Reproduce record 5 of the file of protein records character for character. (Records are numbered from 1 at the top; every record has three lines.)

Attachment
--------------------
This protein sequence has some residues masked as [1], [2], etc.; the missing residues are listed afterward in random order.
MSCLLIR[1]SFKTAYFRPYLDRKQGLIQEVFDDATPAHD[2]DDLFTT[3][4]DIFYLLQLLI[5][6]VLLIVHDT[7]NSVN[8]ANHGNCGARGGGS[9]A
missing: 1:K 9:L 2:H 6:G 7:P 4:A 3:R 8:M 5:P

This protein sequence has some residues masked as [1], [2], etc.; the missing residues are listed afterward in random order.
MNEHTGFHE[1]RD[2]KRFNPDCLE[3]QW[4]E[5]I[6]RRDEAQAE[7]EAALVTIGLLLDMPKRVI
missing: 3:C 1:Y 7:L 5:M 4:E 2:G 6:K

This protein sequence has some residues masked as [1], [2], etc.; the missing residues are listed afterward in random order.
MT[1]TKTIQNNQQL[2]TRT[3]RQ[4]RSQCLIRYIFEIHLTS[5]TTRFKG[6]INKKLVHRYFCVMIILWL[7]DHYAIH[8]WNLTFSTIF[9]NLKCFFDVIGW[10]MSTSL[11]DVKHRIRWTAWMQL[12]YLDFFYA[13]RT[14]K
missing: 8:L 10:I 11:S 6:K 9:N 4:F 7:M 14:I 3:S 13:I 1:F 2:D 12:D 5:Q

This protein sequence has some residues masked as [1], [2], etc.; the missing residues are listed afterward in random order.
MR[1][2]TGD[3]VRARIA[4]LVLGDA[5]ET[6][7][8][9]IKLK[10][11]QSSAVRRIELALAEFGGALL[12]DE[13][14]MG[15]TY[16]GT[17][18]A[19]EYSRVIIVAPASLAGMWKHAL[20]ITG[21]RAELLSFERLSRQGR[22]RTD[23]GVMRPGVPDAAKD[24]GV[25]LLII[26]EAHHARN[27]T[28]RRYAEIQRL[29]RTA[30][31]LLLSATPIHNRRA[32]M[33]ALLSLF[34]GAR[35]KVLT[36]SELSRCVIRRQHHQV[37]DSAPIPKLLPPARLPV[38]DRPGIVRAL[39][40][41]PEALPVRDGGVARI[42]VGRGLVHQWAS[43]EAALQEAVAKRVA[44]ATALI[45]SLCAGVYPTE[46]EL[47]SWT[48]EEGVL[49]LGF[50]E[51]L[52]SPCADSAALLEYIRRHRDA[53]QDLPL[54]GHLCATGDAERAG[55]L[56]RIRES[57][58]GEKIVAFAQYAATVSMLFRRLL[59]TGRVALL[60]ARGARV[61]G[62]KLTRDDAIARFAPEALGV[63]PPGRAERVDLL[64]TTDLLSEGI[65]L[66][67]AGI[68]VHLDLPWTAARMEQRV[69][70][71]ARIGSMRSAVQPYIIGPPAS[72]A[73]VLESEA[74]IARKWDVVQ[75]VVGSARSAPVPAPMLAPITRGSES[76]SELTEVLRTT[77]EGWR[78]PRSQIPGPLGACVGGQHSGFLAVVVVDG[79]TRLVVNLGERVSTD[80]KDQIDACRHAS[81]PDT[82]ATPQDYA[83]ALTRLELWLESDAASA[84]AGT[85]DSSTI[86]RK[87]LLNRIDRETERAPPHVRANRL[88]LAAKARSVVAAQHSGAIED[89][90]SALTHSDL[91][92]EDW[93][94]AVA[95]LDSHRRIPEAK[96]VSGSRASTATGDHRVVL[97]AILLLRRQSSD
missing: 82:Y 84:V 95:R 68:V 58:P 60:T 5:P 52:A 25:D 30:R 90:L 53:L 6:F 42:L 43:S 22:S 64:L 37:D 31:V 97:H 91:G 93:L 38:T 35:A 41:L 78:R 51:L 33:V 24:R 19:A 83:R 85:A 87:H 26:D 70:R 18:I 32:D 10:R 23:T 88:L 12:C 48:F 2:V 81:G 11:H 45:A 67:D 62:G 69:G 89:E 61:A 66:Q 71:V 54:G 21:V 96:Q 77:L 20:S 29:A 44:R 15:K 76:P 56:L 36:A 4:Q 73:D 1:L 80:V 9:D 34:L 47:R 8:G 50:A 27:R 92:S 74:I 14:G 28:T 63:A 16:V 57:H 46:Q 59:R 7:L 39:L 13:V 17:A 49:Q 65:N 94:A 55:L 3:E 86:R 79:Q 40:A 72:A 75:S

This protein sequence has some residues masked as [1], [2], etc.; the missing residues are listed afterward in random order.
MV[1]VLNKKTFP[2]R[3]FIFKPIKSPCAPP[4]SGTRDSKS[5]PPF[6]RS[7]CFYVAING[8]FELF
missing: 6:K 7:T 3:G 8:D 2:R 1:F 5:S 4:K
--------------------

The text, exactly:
This protein sequence has some residues masked as [1], [2], etc.; the missing residues are listed afterward in random order.
MV[1]VLNKKTFP[2]R[3]FIFKPIKSPCAPP[4]SGTRDSKS[5]PPF[6]RS[7]CFYVAING[8]FELF
missing: 6:K 7:T 3:G 8:D 2:R 1:F 5:S 4:K